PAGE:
We did this float in May, mostly because it was before the bugs came out. After having been to the upper part of Labyrinth Canyon in January, we knew we wanted to go back and spend some time on the Green River. The 730-mile-long Green River is the main tributary of the Colorado River, beginning in Wyoming and flowing through Utah. The powerful river winds through the sandstone canyons on the west edge of Canyonlands National Park, converging with the Colorado River at the southern tip of the park. We floated from Ruby Ranch to Mineral Bottom, which is a popular float. Here are the route details,
We thought about driving and taking our own canoes, but after talking through details, decided against it. We found Tex’s Riverways outfitters, and had a great experience with them! (Shout out to our front end shuttle driver, Colin). After our hike in Bullet Canyon, at the start of the trip, we drove up to Moab to load up on groceries for our 4 day, 3 night float trip. An overnight hotel stay, and we met the shuttle at Tex’s on Friday, May 7.
For this trip, you do need to get camping permits, and Tex’s is a good resource to help with figuring those things out. We rented one tandem , 16’9” canoe, and had plenty of room for all our gear, which included the required portable potty. Tex’s includes one with your canoe rental, and they also offer cooler rentals, ice, and other equipment you may not be able to bring on the airplane.
We set out from the Ruby Ranch boat ramp mid-day, and floated through calm, breezy, comfortable conditions. We made a couple of stops to see some points of interest . One of those was “3 mile canyon” which was listed as hosting “ Indian Rock art”. We climbed all around that canyon and all over those rocks, and didn’t see any art on any rocks. ? Still, it was fun to explore, and a good place to stretch our legs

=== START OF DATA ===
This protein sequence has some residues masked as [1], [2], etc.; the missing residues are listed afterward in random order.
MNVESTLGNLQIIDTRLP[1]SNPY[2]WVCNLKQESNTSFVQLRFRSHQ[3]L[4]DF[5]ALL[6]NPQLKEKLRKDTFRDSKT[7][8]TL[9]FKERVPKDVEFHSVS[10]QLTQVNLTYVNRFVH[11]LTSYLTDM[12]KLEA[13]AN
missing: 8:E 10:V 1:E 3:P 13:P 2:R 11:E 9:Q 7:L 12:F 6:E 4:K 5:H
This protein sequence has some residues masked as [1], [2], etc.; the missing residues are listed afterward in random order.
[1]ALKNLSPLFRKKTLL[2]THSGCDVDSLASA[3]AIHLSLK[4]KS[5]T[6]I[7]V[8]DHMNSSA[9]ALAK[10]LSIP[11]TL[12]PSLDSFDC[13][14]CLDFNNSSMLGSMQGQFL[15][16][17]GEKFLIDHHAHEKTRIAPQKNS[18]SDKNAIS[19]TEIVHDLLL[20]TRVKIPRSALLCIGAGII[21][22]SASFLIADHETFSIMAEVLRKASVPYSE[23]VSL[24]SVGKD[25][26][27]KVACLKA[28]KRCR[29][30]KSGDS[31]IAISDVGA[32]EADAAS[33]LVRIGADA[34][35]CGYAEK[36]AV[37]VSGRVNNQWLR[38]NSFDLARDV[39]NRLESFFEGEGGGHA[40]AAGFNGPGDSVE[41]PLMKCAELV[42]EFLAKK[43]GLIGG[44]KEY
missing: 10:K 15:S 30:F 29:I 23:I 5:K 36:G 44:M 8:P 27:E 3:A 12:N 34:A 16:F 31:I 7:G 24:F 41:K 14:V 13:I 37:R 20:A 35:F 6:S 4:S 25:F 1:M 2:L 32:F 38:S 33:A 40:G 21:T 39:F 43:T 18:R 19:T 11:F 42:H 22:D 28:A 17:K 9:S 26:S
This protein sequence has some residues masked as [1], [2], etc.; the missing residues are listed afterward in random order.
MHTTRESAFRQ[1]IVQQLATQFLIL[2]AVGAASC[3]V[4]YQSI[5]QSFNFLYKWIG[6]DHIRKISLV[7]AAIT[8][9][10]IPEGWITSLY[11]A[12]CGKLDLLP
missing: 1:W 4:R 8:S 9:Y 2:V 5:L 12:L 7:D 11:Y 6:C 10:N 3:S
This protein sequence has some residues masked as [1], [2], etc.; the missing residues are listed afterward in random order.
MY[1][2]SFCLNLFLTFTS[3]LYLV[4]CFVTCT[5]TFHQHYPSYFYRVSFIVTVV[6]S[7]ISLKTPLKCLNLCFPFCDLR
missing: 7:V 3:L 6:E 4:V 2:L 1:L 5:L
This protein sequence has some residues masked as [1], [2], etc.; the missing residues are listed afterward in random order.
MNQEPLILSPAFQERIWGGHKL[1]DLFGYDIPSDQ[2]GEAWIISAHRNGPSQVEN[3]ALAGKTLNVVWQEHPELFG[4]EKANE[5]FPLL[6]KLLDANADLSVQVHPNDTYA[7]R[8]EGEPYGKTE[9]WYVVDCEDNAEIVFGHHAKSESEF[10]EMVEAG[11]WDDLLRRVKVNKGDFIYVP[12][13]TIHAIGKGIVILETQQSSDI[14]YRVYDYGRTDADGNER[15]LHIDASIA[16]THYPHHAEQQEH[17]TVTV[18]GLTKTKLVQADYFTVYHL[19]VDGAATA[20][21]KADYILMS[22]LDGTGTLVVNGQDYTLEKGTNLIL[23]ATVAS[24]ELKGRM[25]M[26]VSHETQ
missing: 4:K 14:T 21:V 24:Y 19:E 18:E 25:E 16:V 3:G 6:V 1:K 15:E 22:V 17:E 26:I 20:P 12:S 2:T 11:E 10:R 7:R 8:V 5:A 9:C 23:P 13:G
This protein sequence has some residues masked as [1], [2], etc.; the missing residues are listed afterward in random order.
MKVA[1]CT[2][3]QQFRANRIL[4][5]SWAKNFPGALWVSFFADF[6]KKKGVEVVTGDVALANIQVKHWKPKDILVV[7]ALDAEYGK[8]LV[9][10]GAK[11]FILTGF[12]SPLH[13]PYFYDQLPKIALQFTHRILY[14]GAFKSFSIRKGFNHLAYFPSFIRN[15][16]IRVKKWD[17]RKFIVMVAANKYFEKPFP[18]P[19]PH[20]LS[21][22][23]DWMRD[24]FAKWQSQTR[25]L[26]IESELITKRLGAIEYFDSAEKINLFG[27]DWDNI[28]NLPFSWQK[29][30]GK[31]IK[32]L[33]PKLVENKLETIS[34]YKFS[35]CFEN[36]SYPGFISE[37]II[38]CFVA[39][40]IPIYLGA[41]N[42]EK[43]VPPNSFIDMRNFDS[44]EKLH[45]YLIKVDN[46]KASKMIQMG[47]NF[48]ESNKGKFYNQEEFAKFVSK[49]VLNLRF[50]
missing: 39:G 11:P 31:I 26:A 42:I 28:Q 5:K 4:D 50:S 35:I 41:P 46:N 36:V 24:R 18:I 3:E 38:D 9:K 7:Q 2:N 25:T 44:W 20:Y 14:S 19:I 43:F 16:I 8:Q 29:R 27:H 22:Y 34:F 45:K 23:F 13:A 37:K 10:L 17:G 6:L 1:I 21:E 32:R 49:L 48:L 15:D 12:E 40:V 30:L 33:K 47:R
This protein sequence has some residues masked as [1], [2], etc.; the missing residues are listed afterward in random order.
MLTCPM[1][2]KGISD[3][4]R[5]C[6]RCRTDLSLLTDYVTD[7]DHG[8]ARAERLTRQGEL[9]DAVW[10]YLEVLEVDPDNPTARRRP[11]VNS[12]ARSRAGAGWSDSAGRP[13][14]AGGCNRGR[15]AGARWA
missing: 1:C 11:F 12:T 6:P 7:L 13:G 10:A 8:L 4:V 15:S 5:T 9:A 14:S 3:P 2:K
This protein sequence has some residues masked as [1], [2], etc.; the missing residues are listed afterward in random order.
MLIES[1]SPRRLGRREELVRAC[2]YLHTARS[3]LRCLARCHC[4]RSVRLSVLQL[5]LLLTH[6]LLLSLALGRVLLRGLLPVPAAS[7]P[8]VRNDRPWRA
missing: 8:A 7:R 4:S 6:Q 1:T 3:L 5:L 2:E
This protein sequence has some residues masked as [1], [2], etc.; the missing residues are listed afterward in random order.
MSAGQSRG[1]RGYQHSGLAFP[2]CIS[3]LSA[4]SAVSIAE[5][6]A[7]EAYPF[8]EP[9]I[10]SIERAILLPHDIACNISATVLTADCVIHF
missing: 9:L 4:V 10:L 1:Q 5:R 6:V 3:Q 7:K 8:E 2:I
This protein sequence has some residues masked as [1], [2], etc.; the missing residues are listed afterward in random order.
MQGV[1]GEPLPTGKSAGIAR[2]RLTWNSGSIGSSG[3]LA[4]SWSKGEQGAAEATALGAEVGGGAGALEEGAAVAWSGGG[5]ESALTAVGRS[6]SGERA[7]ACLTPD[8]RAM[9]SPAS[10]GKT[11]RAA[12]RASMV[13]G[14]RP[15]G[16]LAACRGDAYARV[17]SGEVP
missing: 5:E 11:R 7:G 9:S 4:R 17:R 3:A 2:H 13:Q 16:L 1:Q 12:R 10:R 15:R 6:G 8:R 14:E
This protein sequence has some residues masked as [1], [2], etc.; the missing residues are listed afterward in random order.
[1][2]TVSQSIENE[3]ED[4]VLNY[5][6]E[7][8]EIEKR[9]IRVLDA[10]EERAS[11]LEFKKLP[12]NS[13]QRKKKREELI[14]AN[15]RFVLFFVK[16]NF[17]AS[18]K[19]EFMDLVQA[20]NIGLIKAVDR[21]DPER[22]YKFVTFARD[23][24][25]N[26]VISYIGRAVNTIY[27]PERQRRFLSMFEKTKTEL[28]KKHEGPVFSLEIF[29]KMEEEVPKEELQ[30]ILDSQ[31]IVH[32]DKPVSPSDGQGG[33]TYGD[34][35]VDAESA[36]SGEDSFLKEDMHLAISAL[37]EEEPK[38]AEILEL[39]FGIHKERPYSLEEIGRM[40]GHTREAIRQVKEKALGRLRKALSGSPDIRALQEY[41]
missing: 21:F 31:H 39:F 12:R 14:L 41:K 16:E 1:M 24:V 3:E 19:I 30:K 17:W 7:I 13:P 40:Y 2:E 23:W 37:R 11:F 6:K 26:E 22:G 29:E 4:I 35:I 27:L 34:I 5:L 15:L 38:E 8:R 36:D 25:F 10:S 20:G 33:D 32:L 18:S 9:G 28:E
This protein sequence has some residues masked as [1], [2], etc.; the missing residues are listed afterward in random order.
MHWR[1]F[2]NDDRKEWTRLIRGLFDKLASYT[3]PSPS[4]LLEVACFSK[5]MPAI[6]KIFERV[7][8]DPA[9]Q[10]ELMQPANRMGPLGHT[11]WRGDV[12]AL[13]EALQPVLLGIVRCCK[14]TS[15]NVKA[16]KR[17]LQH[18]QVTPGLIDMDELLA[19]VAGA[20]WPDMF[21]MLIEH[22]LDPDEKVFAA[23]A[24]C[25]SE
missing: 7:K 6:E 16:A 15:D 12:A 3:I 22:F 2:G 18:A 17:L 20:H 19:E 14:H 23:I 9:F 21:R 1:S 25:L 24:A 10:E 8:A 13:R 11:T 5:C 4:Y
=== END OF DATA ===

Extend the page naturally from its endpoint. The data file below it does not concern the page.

We’d read, and been told by Tex’s, that the winds can really pick up in the evening on the Green River at this time of year. There is a lot of information about the force of the wind and the difficulty of the paddle in those conditions. Sometime in the early evening on our first day, the winds came. The smooth, waveless level 1 river suddenly turned into a wild whitecap level III-IV experience. (that may be a slight exaggeration – but it was a rapid to be sure). Shannon was in the captain’s seat in the back, and worked hard to keep us steady and pointed in the right direction. After an hour or so of this, we decided to stop for the night.
By the time we were ready to settle in and make dinner, the wind had died down considerably, and we enjoyed sitting out on the beach, looking at the incredible cliffs all around us, and watching the stars come out. The weather was mild, and we left the fly off of the tent so we could lay in it and look up at the stars, which were brilliant out here. It was glorious and we fell asleep easily. That is, until sometime in the wee hours of the morning, when we awoke to buckets of sand being poured over us. The wind had picked back up, and Shannon was up and securing the fly. There was about 2 inches of sand in the tent by now, and it was everywhere. Lesson learned.
The next morning was calm, and we set out to explore.
Our day 2 adventures included: Keg Springs Canyon, Hey Joe Mine, and a 1909 expedition inscription.
The mine is located on an ATV trail. It seemed that there were a quite a few people who were renting or bringing their own ATV’s to travel (bounce along) the endless dirt roads through this part of the canyon.
The “mine” wasn’t what I was expecting, as it was a hill with a tractor on top that they’d mined by scraping with a front loader. I guess that’s what a strip mine is! Still, it was a nice walk and fun to explore and we had a nice conversation with a group from California who were having a picnic on this tractor, which is also listed as a point of interest on the route maps others have left.
The Launch Marguerite was a wooden paddle wheel boat. You can find out more about it here if you’re interested.
Part 2 coming soon!
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